Where Did You Get All of These Fossils?
Posted On: 07/27/2017 - 12:14pm, Posted By: Glenn Storrs, Curator of Vertebrate Paleontology
The Vertebrate Paleontology Collection at Cincinnati Museum Center (typically the bones and teeth of extinct animals, but also including fossil eggs, footprints and other trace fossils, plus some preserved soft tissues) has a long and storied, if somewhat checkered, history. A Cincinnati fossil collection was begun under the guidance of prominent Cincinnati physician Daniel Drake and the Western Museum Society in 1818. Collecting efforts were subsequently continued by, with fits and starts, members of the Western Academy of Natural Sciences (1835), the Cincinnati Society of Natural History (1870), and the Cincinnati Museum of Natural History (1957). Each of these institutions was a predecessor and lineal ancestor of Cincinnati Museum Center.
Samuel A. Miller was the first Curator of Paleontology of the Cincinnati Society of Natural History (1871-1874), followed by John W. Hall, Jr. (1874-1877), Edward O. Ulrich (1877-1880), John Mickelborough (1880-1884), Edward M. Cooper (1884-1885) and Charles L. Faber (1885-1886). Ulrich served as Custodian of the Scientific Department beginning in 1873. In later life, he accepted a position at the Smithsonian Institution. A comprehensive Geology Department was established at the Cincinnati Society of Natural History in 1889, but it was not until 1986, with the appointment of the first vertebrate paleontology curator at the Cincinnati Museum of Natural History (H. Gregory McDonald, an expert on the “Ice Age” and fossil sloths), that a separate Department of Vertebrate Paleontology was carved out of the general fossil collection.
Samuel A. Miller, Cincinnati Society of Natural History Curator of Paleontology, 1871 – 1874.
During the Cincinnati Society of Natural History period, numerous fossils from the mid-western United States (especially Ohio, Kentucky, Indiana, Illinois and Iowa), both vertebrate and invertebrate, were collected and added by members and colleagues. Most of the older acquisitions still remaining in the collection date from this period.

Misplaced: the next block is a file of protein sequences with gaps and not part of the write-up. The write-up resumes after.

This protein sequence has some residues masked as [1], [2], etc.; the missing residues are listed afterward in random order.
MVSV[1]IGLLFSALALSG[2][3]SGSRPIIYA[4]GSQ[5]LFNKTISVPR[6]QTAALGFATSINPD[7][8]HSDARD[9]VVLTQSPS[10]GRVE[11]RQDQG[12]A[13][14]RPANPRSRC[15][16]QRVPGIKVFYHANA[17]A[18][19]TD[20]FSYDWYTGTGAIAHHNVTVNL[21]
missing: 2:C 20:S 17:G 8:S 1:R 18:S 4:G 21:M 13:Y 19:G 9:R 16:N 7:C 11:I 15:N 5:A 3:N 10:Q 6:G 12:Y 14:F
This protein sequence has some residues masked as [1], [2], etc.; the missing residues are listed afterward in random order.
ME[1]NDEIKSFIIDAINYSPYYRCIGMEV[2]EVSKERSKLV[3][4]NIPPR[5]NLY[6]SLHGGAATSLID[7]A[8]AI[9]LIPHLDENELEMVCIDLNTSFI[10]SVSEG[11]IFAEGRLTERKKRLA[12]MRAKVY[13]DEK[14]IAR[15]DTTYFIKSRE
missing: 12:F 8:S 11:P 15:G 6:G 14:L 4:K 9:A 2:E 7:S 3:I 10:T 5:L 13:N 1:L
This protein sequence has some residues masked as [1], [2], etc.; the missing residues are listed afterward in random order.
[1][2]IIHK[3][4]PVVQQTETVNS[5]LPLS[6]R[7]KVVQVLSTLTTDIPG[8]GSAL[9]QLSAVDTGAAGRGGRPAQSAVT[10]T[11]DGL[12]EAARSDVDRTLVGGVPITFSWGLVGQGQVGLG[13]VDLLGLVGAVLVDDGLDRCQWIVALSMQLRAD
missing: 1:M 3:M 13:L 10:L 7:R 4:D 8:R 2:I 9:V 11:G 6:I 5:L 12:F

Fossil exchanges, gifts and purchases for the collection were made. Personal collections of prominent Cincinnatians and some orphaned institutional collections made their way to the society. Notably, the historic ties between Cincinnati and Germany resulted in material entering the collection from famous European localities. At this time also, a large number a comparative specimens from a broad range of ages and localities were purchased from Ward's Scientific Company and other sources. Nevertheless, stratigraphic and taxonomic coverage remained patchy.
In 1942, much of the paleontological collection (excepting primarily items then on exhibit in the old Ohio Mechanics Building in downtown Cincinnati) was temporarily transferred to the University of Cincinnati Geology Museum, founded in 1907. The university collection included some vertebrate material prior to the transfer and continued to grow thereafter. Numerous specimens were contributed by the Dry Dredgers Association of Amateur Geologists & Fossil Collectors, the oldest amateur paleontology society in the United States, founded in 1942 under the guidance of U.C. professor Kenneth E. Caster. In particular, Elizabeth Dalvé, a university collection assistant in the 1940's and a Dry Dredger, provided useful comparative specimens as well as some important research material. Among the university geology museum curators, the single vertebrate paleontologist was Donald Baird. During his tenure, 1949-1951, great strides were made in the curation and expansion of the university collection. Notable among new acquisitions were specimens from the Ohio Pennsylvanian and a large collection of vertebrate ichnofossils and trackway casts. Baird graduated U.C. with his master’s degree and then left to pursue his doctorate at Harvard. He ultimately became the curator of the famous vertebrate fossil collection at Princeton University.